Ramadan 2021: ‘Fasting awakens in man a new consciousness of a higher life’ – News

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Ramadan 2021: ‘Fasting awakens in man a new consciousness of a higher life’ - News

Fasting in Islam is primarily a spiritual discipline.

“Oye who believe! Fasting is prescribed to you as it was prescribed to those before you, that ye may (learn) self-restraint.” (Holy Quran, 2-183)

“As it was prescribed” does not mean that the Muslim fast is like the other fasts previously observed; in the number of days, time or manner of the fast or in other incidents. It only means that the principle of self-denial by fasting is not a new one.

This verse should be read with the verses that follow — 2-185 to 188 — so that the physical fast may be fully understood with reference to its spiritual meaning.

The Muslim fast is not meant for self-torture. Although it is stricter than other fasts, it also provides alleviations for special circumstances. If it were merely a temporary abstention from food and drink, it would be salutary to many people who habitually eat and drink in excess.

The instincts for food, drink and sex are strong in the nature of animals, and temporary restraint from all these enables attention to be directed to higher things. This is achieved through prayers, contemplation and acts of charity, not of the showy kind, but by seeking out those really in need.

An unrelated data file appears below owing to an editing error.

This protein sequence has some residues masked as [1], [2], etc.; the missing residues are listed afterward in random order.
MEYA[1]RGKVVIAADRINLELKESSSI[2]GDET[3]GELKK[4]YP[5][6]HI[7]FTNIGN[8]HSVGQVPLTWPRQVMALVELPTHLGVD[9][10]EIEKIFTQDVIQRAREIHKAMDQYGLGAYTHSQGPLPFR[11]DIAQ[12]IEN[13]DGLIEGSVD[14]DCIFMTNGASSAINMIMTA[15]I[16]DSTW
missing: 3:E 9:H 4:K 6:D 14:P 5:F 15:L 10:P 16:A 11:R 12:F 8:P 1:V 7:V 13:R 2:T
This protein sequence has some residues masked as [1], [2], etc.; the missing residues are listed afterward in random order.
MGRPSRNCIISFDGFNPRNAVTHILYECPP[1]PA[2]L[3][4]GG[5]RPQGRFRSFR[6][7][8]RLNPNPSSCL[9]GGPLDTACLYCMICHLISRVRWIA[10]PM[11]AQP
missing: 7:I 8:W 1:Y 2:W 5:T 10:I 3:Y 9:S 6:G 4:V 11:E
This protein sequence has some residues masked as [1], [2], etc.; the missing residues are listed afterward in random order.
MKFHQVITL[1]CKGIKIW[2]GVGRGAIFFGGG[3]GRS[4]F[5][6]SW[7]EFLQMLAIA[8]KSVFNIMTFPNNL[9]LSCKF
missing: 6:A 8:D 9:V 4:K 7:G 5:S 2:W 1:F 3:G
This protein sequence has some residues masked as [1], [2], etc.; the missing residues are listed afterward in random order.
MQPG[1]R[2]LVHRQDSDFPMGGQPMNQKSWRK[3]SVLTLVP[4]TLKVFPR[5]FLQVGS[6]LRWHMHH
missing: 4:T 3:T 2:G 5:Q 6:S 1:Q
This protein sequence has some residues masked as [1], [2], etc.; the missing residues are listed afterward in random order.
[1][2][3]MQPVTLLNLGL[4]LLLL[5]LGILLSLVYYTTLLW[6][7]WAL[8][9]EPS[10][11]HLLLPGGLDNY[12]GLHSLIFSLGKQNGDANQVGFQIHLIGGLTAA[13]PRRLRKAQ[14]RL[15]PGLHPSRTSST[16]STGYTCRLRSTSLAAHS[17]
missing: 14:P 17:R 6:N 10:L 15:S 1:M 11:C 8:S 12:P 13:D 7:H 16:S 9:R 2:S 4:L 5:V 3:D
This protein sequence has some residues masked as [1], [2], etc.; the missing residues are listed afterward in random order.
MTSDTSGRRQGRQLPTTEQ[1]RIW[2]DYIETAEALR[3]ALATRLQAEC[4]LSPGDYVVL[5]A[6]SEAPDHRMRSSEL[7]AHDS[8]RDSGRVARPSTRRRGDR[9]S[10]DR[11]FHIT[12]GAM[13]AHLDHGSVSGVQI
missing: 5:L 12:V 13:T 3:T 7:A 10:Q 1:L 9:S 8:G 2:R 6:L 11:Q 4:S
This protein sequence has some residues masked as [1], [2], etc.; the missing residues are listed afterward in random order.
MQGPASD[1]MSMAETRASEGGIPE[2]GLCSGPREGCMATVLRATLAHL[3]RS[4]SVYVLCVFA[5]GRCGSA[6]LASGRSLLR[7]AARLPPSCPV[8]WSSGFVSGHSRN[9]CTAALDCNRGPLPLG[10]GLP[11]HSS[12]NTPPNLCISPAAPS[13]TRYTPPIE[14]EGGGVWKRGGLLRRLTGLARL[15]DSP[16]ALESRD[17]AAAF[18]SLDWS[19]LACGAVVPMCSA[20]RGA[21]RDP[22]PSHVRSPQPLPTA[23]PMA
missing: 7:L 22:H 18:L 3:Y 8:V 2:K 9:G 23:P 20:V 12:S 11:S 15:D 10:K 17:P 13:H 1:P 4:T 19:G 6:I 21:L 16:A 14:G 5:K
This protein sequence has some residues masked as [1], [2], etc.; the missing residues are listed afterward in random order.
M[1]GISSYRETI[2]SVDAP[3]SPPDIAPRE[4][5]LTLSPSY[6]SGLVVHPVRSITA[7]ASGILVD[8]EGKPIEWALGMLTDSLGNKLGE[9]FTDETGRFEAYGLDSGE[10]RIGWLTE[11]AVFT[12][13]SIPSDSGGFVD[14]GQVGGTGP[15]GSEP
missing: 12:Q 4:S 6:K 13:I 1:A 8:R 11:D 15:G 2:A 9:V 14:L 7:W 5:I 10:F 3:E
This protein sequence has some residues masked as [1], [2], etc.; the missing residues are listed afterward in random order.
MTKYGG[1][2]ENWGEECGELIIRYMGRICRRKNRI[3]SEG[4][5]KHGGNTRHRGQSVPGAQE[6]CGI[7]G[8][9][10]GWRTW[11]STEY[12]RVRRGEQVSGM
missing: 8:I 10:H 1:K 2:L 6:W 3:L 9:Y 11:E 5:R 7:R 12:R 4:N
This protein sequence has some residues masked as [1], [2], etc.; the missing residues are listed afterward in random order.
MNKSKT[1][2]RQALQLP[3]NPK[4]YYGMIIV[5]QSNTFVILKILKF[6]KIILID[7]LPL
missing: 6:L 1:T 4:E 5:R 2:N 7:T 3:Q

It was in Hijri year two that fasting during the holy month was made obligatory for Muslims.

“Ramadan is the (month) in which the Quran was sent down, as a guide to mankind, also clear (signs) for guidance and judgment (between right and wrong). So every one of you should spend the month fasting, but if any one is ill or on a journey, the prescribed period (should be made up) from days later.

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“God intends every facility for you: He does not want to put you to difficulties. (He wants you) to complete the prescribed period, and to glorify Him in that He has guided you; and per chance ye shall be grateful.” (Holy Quran, 2:185) We shall look upon Ramadan not as a burden but as a blessing, and shall be duly grateful for the lead given to us in the matter.

Fasting in Islam is primarily a spiritual discipline, the aim of which is attaining nearness to Allah. It awakens in man a new consciousness of a higher life, a life above that which is maintained by eating and drinking — the spiritual life.

— K.M.Z




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